Too often, our debate about end-of-life care is a debate about how people should die. But that is the wrong focus. The goal is not a good death. It is to live as good a life as possible, all the way to the very end.
Atul Gawande ’94 is an HMS professor of surgery, a professor in the Department of Health Policy and Management at the Harvard School of Public Health, a surgeon at Brigham and Women’s Hospital, and director of Ariadne Labs: A joint center for health systems innovation. He is also the author of Being Mortal: Medicine and What Matters in the End (Metropolitan Books, 2014).
Longstanding practice patterns, financial incentives, and our cultural proclivities align to create and maintain systems of care that are failing patients near the end of life. The seriously ill receive poorly coordinated care by numerous specialists, but have no one to help them develop sound goals appropriate to their circumstances. Current Medicare rules incentivize technological interventions but do not cover the high-touch, low-tech logistical and social supports that frail elders need. Cardiopulmonary resuscitation, dialysis, and time in an intensive care unit have become near rites of passage for the dying; for many, these interventions and care settings confer no benefit, and may even be harmful.
Individual clinicians can ameliorate these problems by initiating conversations with patients about appropriate goals of care and integrating palliative care consults earlier in the course of treatment. But individual clinicians cannot fix these problems. Instead, we must take a systems approach and reset the “defaults.”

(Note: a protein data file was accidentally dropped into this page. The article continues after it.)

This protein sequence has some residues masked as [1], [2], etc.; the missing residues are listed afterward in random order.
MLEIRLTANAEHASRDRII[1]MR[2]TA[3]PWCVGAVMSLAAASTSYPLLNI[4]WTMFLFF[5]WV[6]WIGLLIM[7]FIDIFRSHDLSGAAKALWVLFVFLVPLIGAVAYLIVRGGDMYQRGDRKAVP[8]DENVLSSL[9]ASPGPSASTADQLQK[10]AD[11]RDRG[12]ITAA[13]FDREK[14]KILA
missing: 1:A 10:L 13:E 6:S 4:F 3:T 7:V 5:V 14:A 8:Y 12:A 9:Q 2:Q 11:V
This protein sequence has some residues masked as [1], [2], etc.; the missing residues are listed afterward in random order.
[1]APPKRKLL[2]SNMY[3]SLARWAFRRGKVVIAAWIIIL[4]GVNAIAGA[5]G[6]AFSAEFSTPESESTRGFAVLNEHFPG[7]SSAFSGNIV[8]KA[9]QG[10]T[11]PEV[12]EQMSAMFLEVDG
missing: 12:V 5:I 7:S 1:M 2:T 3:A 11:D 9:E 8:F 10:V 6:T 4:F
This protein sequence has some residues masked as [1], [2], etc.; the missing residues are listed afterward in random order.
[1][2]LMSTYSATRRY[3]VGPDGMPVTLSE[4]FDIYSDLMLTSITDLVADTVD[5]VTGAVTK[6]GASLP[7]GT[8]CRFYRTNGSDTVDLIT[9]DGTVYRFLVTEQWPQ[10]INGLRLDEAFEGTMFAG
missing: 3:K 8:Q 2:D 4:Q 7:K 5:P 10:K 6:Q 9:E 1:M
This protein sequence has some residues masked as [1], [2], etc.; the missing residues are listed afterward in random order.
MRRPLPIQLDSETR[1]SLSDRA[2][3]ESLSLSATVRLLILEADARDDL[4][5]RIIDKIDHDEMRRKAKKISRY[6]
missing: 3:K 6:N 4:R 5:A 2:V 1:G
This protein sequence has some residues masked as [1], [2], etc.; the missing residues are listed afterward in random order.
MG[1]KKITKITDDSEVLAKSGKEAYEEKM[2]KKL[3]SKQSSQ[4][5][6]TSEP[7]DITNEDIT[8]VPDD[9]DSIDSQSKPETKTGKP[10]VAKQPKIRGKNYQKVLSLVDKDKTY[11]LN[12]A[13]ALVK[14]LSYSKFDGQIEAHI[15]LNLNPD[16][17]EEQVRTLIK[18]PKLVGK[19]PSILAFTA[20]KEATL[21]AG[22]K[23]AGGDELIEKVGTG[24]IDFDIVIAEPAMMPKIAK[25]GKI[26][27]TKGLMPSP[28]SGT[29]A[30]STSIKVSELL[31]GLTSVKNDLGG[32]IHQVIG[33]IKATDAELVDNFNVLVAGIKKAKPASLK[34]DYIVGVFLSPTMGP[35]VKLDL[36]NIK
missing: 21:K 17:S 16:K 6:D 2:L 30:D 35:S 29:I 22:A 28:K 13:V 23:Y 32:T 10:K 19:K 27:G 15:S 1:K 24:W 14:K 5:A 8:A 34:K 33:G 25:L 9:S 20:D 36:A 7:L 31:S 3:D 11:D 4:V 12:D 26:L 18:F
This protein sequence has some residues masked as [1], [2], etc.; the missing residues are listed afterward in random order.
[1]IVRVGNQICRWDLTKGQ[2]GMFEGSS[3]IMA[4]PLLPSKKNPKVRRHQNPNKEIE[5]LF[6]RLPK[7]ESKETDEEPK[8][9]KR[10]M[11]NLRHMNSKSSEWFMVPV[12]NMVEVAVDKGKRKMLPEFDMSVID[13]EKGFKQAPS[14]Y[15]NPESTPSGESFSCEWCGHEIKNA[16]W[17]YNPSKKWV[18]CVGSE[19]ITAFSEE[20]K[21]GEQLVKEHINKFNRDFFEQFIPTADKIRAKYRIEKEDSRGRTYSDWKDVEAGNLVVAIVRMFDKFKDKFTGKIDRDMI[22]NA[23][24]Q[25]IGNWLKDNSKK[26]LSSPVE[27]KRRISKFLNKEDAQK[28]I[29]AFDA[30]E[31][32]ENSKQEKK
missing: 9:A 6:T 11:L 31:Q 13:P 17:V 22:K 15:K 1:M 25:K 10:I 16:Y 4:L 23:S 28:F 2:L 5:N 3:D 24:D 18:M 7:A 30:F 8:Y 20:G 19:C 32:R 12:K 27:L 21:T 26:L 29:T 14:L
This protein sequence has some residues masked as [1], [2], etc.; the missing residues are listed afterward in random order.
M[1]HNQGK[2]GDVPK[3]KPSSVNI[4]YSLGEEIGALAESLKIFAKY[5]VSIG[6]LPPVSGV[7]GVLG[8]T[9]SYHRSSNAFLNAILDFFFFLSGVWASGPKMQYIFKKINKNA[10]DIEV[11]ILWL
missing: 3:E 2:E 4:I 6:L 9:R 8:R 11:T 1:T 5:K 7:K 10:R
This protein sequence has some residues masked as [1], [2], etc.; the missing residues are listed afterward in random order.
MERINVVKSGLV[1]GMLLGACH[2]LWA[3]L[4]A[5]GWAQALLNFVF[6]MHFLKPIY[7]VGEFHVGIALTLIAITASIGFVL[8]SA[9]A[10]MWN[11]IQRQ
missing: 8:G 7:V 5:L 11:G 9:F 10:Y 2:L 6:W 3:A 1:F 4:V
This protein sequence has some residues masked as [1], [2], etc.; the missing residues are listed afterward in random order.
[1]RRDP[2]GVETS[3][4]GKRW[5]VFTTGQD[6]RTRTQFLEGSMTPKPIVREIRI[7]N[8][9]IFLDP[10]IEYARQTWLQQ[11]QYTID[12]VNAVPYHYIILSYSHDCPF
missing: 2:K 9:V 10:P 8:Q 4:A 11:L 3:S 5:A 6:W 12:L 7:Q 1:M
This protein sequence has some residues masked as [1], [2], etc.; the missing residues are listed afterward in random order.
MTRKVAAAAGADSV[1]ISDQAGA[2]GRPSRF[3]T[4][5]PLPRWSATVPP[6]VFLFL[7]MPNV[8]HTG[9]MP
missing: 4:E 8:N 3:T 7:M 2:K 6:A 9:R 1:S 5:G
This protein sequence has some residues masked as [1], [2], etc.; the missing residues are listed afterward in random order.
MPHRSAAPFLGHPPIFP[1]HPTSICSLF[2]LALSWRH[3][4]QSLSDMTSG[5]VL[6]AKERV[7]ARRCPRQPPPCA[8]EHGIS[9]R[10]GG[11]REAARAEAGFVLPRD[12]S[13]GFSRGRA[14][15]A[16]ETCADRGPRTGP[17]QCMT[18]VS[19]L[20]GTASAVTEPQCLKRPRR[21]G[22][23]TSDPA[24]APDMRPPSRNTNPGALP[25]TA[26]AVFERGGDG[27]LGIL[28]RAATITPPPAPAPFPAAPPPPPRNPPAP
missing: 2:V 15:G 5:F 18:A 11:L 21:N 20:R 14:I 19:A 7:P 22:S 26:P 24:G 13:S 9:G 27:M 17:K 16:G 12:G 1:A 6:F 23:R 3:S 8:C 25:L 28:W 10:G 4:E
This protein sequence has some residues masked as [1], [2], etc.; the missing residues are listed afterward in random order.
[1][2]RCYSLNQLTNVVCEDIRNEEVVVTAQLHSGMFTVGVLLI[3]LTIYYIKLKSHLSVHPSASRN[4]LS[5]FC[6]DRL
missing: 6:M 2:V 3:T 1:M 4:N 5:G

In most hospitals, for example, the default is that you will receive CPR unless you, or a surrogate, expressly opt out. This approach creates confusion and leads many to insist upon CPR in circumstances where resuscitation attempts are likely not to work, or worse, to cause harm. In a 2012 paper in the Journal of the American Medical Association, my colleagues and I called for a new approach that would likely create greater patient and family understanding while reducing the overuse of CPR. Rather than insisting that CPR be the default that patients must opt out of, we urged physicians to assess the ratio of burden to benefit that CPR would likely offer a given patient, and then take one of three approaches: discuss CPR with the patient and family as a plausible option, recommend against CPR, or not offer CPR. Not offering CPR should be explicitly permitted by hospital policy, and the decision to not offer it should be explained to the patient or surrogate.